Hope is a Two-Word Phrase

I'm at a place in my life where I am not only content, but also at peace with the fact that I might die tomorrow for whatever reason. (I hear North Korea has some missiles pointed at us on the West Coast, y'all.) I'm grateful for what I've had and ready for what may come. But I don't accept cystinosis as a reason for imminent death. So I am very glad to see this, published by the NIH:

"Prior to the use of renal transplantation and cystine-depleting therapy, the life span in nephropathic cystinosis was no longer than ten years. With these therapies, affected individuals can survive at least into the mid-forties or fifties with satisfactory quality of life."

There is much to be hopeful about within this excerpt. But even more specifically:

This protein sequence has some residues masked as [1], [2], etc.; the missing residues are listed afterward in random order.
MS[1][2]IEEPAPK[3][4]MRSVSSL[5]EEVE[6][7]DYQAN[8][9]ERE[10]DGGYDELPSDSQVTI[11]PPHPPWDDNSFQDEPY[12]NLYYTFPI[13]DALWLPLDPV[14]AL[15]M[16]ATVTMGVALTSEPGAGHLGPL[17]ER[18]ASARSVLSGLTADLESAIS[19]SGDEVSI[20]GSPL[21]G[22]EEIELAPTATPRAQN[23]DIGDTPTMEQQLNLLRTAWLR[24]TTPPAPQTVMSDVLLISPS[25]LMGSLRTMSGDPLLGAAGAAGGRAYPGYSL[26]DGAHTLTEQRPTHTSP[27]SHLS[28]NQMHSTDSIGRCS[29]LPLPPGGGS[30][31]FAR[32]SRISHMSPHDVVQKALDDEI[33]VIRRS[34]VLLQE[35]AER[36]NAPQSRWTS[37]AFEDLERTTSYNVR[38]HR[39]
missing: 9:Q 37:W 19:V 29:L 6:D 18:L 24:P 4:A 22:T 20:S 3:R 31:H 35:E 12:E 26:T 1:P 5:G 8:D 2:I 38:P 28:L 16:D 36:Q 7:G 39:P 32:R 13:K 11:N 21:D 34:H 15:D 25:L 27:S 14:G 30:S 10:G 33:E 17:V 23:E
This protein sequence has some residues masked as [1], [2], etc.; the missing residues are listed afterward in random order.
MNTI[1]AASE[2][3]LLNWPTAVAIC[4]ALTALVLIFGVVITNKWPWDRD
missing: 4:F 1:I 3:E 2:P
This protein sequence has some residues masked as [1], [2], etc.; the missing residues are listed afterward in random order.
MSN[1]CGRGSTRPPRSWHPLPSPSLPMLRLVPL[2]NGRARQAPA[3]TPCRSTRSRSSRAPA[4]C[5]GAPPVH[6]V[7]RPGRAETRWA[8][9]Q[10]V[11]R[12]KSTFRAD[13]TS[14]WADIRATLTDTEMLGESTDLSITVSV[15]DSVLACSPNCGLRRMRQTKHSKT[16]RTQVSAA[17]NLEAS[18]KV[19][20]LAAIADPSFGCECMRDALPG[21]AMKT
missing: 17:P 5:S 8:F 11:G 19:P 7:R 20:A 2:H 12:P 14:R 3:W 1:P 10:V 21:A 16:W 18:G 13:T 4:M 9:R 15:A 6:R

Hope is a two-word phrase: at least.

And then there is this, published in a piece by Drs. Gahl and Nesterova: "Renal allografts and medical therapy targeting the basic metabolic defect have altered the natural hisotry of cystinosis so drastically that patients have a life expectancy extending past 50 years."

All the sad stories go viral very quickly within my community. Do you have the courage to share true hope - the hope that we don't have to wait for, the hope that exists in the here and now? In our understandable zeal to raise research funds for the children, dare we share?

Hope is a two-word phrase: at least.

I may not be the bravest person around, but I have at least this much courage.